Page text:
Today we have another visit from Lyndsey Stanfill, a member of the Advisor’s Circle. Earlier this week, she told us about her 4-piece wardrobe capsule sewing plans. She had already sewn the Tribeca Cami. Today she is here to show us how she styled the second piece, the Camp Dress.
Hello! I’m Lyndsey Stanfill, and I’m here to talk about how I wear my new summer Camp Dress. Earlier this spring, I fit the Camp Shirt pattern, and I decided to make the dress while I still had the pattern out!
Tell us about your outfit.
My first Camp Shirt was sewn in a lightweight silk/cotton batiste. For this version, I wanted a heavier weight that I could wear year-round. A quick search through my fabric stash turned up an olive stretch wool gabardine. I purchased this fabric six years ago! I like that this fabric has some drape and is completely opaque. I’ve worn this dress several times since I finished it, and I think it will be in constant rotation.
I had enough fabric to create a self-fabric belt when sewing the dress. I am usually more comfortable in dresses with a fitted waist. I improvised the belt by tying a measuring tape around my waist to figure out how long I wanted the belt to be and added 1 inch to the length (for a 1/2″ seam allowance on both ends). Then, I cut the width of the belt 5″ so the final belt would be 2″ wide (with 1/2″ seam allowance). Next, I interfaced the belt with scrap pieces of interfacing. Easy peasy! The belt is nothing more complicated than a long tube. To finish styling, I paired the dress with tortoiseshell earrings, a gold charm necklace, and tan ballet flats.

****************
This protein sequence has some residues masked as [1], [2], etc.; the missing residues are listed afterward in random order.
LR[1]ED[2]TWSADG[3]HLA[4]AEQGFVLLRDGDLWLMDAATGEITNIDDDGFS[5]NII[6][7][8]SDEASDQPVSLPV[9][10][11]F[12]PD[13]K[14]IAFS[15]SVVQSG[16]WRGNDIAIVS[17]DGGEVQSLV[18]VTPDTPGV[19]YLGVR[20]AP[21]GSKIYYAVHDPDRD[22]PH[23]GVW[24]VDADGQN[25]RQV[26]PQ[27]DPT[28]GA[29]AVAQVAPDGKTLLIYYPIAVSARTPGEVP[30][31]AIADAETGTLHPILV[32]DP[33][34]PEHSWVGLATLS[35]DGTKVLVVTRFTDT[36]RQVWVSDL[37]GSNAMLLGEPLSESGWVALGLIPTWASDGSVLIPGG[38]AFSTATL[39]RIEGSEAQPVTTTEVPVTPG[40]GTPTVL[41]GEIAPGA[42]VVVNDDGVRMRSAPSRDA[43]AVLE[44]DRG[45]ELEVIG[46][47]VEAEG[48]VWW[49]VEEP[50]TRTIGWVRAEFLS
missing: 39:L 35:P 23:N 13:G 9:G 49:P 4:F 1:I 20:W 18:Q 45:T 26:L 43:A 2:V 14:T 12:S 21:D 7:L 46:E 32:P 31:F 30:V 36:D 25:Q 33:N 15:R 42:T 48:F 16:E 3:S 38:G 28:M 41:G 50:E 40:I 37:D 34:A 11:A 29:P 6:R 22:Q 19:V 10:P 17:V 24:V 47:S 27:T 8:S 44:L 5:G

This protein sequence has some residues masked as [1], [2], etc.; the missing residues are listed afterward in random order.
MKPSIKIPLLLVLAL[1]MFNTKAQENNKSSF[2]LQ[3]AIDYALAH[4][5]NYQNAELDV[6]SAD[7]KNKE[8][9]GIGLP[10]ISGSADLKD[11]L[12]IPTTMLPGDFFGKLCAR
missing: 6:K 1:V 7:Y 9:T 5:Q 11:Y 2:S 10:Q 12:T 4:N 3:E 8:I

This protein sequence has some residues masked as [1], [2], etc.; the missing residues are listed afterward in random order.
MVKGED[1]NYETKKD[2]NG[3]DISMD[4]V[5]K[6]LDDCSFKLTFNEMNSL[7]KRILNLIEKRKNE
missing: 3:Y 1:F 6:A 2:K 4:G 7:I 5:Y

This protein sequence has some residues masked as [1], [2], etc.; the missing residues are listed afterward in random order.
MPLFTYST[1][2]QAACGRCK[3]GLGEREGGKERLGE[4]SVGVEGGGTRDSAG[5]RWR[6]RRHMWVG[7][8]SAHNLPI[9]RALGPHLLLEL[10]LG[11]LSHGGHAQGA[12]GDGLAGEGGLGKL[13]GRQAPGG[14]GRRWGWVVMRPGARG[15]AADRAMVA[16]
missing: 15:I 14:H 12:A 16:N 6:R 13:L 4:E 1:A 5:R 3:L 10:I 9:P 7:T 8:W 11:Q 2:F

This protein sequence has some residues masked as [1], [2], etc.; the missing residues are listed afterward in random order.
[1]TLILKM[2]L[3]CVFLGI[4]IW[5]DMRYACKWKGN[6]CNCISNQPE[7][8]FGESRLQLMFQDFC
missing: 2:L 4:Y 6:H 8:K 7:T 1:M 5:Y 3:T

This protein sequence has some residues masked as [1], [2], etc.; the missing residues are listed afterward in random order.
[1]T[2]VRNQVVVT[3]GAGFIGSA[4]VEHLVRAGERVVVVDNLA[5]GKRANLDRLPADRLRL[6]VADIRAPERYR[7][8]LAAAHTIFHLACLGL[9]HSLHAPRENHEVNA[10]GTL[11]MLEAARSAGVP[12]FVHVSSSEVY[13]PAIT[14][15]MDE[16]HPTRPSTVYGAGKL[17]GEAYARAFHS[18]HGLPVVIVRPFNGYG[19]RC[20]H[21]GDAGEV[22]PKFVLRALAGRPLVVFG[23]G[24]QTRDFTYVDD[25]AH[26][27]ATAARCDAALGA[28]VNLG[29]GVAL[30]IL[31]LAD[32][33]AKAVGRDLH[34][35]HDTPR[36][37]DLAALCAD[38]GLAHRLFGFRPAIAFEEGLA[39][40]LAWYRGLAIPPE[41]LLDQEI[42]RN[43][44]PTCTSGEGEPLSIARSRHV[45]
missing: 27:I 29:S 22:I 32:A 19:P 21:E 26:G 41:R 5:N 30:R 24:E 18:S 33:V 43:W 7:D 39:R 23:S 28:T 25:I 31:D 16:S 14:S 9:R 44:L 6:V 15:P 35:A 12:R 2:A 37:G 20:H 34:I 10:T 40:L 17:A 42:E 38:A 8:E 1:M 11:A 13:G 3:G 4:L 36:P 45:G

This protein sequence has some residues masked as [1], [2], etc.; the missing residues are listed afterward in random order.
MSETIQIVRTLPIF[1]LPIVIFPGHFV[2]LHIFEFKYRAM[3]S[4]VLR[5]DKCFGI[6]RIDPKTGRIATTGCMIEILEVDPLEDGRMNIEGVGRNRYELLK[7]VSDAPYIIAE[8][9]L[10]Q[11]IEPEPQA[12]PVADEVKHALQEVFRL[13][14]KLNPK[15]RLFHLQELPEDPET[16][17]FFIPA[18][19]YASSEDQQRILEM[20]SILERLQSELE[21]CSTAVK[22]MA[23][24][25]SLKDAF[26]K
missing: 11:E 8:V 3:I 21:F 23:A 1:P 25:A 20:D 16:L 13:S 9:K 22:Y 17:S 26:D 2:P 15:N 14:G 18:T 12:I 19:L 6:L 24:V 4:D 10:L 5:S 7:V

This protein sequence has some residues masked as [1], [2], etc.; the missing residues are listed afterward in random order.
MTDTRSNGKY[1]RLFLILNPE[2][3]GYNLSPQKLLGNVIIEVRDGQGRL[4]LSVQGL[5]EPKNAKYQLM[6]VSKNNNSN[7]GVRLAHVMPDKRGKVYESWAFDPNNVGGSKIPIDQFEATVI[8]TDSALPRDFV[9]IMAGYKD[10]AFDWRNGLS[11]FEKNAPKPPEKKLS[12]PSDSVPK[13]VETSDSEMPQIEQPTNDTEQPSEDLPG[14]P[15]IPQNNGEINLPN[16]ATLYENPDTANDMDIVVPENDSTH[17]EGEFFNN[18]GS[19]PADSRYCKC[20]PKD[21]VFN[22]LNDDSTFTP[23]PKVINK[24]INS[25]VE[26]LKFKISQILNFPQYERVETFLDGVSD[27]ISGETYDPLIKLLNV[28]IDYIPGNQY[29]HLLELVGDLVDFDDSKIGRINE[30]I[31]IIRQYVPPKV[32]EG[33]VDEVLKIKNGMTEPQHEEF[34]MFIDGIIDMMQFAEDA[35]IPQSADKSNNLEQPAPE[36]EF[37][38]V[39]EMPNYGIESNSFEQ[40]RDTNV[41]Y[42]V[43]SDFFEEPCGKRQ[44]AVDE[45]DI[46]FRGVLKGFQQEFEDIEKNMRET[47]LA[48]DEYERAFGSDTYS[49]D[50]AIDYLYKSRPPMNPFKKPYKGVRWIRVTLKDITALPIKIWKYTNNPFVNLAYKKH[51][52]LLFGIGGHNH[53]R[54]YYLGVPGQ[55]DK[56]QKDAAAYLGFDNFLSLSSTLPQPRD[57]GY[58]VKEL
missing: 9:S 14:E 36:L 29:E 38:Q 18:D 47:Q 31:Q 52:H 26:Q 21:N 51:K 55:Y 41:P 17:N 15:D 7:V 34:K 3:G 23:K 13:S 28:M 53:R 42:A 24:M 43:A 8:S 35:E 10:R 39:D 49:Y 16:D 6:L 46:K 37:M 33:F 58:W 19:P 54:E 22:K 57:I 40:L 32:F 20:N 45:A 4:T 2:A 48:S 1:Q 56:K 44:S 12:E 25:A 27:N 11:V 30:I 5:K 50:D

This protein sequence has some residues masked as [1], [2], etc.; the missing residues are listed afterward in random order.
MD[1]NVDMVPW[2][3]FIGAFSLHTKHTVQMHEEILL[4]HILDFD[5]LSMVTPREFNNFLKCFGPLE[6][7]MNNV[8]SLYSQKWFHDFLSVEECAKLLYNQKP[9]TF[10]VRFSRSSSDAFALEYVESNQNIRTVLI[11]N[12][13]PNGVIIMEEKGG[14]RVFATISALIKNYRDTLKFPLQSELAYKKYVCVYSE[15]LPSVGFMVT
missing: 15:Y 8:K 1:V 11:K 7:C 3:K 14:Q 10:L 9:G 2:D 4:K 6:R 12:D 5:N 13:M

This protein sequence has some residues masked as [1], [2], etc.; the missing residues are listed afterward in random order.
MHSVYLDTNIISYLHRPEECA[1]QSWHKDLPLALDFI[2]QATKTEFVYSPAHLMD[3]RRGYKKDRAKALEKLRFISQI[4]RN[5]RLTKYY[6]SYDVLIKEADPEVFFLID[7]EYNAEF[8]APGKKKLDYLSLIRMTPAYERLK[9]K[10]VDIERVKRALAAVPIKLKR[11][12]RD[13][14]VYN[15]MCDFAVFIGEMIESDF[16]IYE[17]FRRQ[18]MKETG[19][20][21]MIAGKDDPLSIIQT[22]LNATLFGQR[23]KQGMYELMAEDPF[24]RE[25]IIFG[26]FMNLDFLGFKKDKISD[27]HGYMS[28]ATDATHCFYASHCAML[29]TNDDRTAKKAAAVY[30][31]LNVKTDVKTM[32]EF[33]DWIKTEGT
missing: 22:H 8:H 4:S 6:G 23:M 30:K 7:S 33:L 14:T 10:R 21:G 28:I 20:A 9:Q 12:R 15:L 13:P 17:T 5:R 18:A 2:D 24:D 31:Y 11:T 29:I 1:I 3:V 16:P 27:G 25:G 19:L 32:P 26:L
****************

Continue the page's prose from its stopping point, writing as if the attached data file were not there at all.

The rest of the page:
I like this dress with and without the belt, and I didn’t add belt loops because I think I’ll wear it both ways.
Do you have a uniform or a “look”?
I’d call my look “minimalist classic.” I tend to prefer solids over prints, and I stick to the same color pallet. In 2015, I realized I couldn’t create a single outfit from the clothes I had sewn. Until then, I chose pretty prints for each project without considering my sewn wardrobe as one unit. I had so many lovely, hand-sewn pieces in my closet but wasn’t getting the most out of them. Wanting a change, I started participating in the Project 333 challenge. Project 333 is an online challenge in which you choose 33 items from your closet and only wear those items for three months. I’ve participated in the challenge several times and, over time, have cultivated my wardrobe to be an interchangeable capsule. Now I am confident that I am creating pieces that I will wear!